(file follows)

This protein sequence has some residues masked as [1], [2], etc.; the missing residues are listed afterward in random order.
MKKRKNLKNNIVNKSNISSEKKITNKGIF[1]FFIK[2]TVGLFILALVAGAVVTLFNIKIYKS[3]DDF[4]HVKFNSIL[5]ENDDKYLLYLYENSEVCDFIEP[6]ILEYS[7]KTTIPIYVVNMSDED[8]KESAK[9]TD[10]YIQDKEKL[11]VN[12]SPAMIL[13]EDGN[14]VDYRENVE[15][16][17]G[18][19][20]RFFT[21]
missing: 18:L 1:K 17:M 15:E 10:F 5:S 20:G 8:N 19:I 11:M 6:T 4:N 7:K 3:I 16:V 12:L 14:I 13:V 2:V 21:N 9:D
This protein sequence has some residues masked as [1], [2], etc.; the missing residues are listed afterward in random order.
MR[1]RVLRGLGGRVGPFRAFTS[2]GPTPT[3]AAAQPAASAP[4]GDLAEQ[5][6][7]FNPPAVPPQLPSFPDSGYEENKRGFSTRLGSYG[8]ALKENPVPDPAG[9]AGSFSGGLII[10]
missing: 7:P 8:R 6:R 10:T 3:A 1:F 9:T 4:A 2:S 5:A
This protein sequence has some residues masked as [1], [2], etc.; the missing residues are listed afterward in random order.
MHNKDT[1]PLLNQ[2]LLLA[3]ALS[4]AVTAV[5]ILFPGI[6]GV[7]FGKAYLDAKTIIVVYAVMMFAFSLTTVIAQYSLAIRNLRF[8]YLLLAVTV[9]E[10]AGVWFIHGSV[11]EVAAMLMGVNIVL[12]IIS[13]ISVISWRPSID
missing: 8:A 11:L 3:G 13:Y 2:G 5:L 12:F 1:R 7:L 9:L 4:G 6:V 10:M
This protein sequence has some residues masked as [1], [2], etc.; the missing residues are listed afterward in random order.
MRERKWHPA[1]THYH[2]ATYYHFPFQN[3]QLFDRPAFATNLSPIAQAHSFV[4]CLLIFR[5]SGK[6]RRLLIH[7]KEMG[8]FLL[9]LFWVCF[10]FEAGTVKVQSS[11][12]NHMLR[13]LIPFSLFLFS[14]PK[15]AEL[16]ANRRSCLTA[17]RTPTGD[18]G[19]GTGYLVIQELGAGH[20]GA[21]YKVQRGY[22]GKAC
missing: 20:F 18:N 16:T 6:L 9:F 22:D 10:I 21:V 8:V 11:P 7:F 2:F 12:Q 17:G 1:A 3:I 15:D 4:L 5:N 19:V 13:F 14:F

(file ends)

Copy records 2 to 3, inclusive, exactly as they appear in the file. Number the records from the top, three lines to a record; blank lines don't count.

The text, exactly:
This protein sequence has some residues masked as [1], [2], etc.; the missing residues are listed afterward in random order.
MR[1]RVLRGLGGRVGPFRAFTS[2]GPTPT[3]AAAQPAASAP[4]GDLAEQ[5][6][7]FNPPAVPPQLPSFPDSGYEENKRGFSTRLGSYG[8]ALKENPVPDPAG[9]AGSFSGGLII[10]
missing: 7:P 8:R 6:R 10:T 3:A 1:F 9:T 4:A 2:S 5:A
This protein sequence has some residues masked as [1], [2], etc.; the missing residues are listed afterward in random order.
MHNKDT[1]PLLNQ[2]LLLA[3]ALS[4]AVTAV[5]ILFPGI[6]GV[7]FGKAYLDAKTIIVVYAVMMFAFSLTTVIAQYSLAIRNLRF[8]YLLLAVTV[9]E[10]AGVWFIHGSV[11]EVAAMLMGVNIVL[12]IIS[13]ISVISWRPSID
missing: 8:A 11:L 3:G 13:Y 2:G 5:L 12:F 1:R 7:L 9:L 4:G 6:V 10:M